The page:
Landlord and Tenant (Amendment) Act 1980
Restrictions on right to reversionary lease.
[New in pt. cf. 1958, ss. 15, 16 in pt.; 1963, s. 79 (3)]
33.— (1) A person shall not be entitled to a reversionary lease of the land or any part of the land where a necessary party to the granting of the lease satisfies the Court—
( a) that his interest in reversion in the land is a freehold estate or is for a term of not less than fifteen years, and
( b) (i) that he intends or has agreed to pull down and rebuild or to reconstruct the whole or a substantial portion of the buildings on the land and has planning permission for the work, or
(ii) that he requires vacant possession of the land for the purpose of carrying out a scheme of development of property which includes the land and has planning permission for the scheme, or
(iii) that for any reason the grant of a reversionary lease would not be consistent with good estate management.
(2) A person shall not be entitled to a reversionary lease where a planning authority, being a necessary party to the granting of the lease, satisfies the Court that, in case the reversionary lease would be a lease of the whole of the land, the land or any part of the land is situate in an area in respect of which the development plan indicates objectives for its development or renewal as being an obsolete area or that, in case the reversionary lease would be a lease of part of the land, that part or any part of that part is situate in such an area.
(3) A person shall not be entitled to a reversionary lease of land used wholly or partly for the purpose of carrying on a business where a local authority for the purposes of the Local Government Act, 1941, being a necessary party to the granting of the lease, will require possession within a period of five years after the termination of the existing lease for any purpose for which the local authority are entitled to acquire property compulsorily.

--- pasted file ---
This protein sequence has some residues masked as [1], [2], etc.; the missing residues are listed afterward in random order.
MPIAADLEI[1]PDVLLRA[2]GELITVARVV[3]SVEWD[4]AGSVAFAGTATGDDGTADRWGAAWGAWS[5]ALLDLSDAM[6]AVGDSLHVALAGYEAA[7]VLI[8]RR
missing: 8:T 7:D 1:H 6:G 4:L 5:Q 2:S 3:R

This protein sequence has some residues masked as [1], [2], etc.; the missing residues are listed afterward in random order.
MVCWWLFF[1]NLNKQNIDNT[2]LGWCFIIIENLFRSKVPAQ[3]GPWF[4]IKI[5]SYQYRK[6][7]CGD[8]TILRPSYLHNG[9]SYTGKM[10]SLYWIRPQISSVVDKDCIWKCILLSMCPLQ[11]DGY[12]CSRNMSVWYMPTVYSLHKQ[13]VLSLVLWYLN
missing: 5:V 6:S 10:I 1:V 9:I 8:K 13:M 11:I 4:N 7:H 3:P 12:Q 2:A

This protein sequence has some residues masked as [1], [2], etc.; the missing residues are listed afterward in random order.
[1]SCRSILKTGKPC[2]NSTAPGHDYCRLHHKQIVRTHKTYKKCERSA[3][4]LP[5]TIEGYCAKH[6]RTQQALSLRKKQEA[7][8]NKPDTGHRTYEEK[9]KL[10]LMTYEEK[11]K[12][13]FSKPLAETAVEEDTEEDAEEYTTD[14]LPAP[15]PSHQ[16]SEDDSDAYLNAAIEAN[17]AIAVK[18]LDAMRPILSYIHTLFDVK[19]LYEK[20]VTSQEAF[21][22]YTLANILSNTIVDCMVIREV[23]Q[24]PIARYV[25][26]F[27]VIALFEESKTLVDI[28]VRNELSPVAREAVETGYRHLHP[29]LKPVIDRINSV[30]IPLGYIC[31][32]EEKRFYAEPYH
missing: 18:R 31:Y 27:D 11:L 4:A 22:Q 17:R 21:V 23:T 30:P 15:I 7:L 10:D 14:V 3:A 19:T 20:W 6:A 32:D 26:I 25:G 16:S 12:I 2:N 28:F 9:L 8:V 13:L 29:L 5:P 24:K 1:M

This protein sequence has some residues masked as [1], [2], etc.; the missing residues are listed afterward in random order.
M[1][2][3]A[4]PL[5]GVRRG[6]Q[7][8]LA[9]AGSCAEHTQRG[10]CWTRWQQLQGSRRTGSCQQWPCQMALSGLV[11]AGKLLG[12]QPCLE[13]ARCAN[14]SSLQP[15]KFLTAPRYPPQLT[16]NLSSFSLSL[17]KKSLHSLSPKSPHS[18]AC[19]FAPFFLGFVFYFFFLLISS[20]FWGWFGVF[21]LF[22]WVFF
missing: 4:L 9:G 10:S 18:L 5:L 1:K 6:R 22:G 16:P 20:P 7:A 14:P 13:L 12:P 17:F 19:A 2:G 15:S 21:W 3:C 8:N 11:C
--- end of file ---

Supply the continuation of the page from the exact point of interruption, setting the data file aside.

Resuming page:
(4) A person who has been declared under subsection (1), (2) or (3) not to be entitled to a reversionary lease shall be entitled to remain in possession of the land, upon such terms as the Court may think proper, until the person who successfully objected to the grant of the lease or his successor in title becomes entitled to possession of the land.
(5) Where a lease has been refused under subsection (1), (2) or (3) and it appears to the Court, on application by the person who has been refused, that the intention, agreement or purpose, as the case may be, on account of which the application was refused has not been carried out within a reasonable time the Court may order the person concerned to pay such sum as it considers proper by way of punitive damages.
(6) Where a lease has been refused under subsection (1), (2) or (3), compensation in lieu of the lease shall be paid in accordance with section 59.